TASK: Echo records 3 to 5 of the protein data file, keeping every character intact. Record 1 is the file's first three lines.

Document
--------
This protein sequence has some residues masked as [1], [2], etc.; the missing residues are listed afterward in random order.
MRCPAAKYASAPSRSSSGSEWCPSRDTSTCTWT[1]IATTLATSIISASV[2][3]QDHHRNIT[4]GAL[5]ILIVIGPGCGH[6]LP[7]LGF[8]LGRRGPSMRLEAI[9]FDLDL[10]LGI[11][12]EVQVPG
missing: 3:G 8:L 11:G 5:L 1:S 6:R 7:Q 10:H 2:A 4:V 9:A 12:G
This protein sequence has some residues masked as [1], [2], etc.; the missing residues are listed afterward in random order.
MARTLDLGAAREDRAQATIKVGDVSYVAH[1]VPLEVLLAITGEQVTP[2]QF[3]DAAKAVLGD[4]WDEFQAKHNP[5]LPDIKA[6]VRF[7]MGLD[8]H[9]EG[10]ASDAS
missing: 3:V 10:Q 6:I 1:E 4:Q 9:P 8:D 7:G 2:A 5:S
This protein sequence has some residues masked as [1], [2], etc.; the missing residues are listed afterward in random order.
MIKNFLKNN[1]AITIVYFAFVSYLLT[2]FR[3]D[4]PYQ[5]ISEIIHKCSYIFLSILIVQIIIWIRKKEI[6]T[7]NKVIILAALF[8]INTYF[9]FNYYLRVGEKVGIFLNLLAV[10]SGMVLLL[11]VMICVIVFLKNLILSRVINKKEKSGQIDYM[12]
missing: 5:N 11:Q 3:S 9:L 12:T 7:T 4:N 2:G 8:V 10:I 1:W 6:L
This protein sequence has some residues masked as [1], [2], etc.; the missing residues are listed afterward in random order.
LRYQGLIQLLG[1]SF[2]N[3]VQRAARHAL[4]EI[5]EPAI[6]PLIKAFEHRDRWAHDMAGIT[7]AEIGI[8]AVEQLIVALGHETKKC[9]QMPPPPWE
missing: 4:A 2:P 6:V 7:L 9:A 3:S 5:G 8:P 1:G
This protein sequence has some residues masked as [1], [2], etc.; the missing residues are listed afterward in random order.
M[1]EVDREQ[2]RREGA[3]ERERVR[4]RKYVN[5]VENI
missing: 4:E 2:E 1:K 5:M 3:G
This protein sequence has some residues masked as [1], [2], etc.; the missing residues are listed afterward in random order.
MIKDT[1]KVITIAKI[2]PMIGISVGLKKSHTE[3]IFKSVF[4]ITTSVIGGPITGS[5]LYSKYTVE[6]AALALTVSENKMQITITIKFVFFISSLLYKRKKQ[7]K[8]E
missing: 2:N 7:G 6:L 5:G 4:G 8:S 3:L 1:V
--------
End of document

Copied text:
This protein sequence has some residues masked as [1], [2], etc.; the missing residues are listed afterward in random order.
MIKNFLKNN[1]AITIVYFAFVSYLLT[2]FR[3]D[4]PYQ[5]ISEIIHKCSYIFLSILIVQIIIWIRKKEI[6]T[7]NKVIILAALF[8]INTYF[9]FNYYLRVGEKVGIFLNLLAV[10]SGMVLLL[11]VMICVIVFLKNLILSRVINKKEKSGQIDYM[12]
missing: 5:N 11:Q 3:S 9:L 12:T 7:T 4:N 2:G 8:V 10:I 1:W 6:L
This protein sequence has some residues masked as [1], [2], etc.; the missing residues are listed afterward in random order.
LRYQGLIQLLG[1]SF[2]N[3]VQRAARHAL[4]EI[5]EPAI[6]PLIKAFEHRDRWAHDMAGIT[7]AEIGI[8]AVEQLIVALGHETKKC[9]QMPPPPWE
missing: 4:A 2:P 6:V 7:L 9:A 3:S 5:G 8:P 1:G
This protein sequence has some residues masked as [1], [2], etc.; the missing residues are listed afterward in random order.
M[1]EVDREQ[2]RREGA[3]ERERVR[4]RKYVN[5]VENI
missing: 4:E 2:E 1:K 5:M 3:G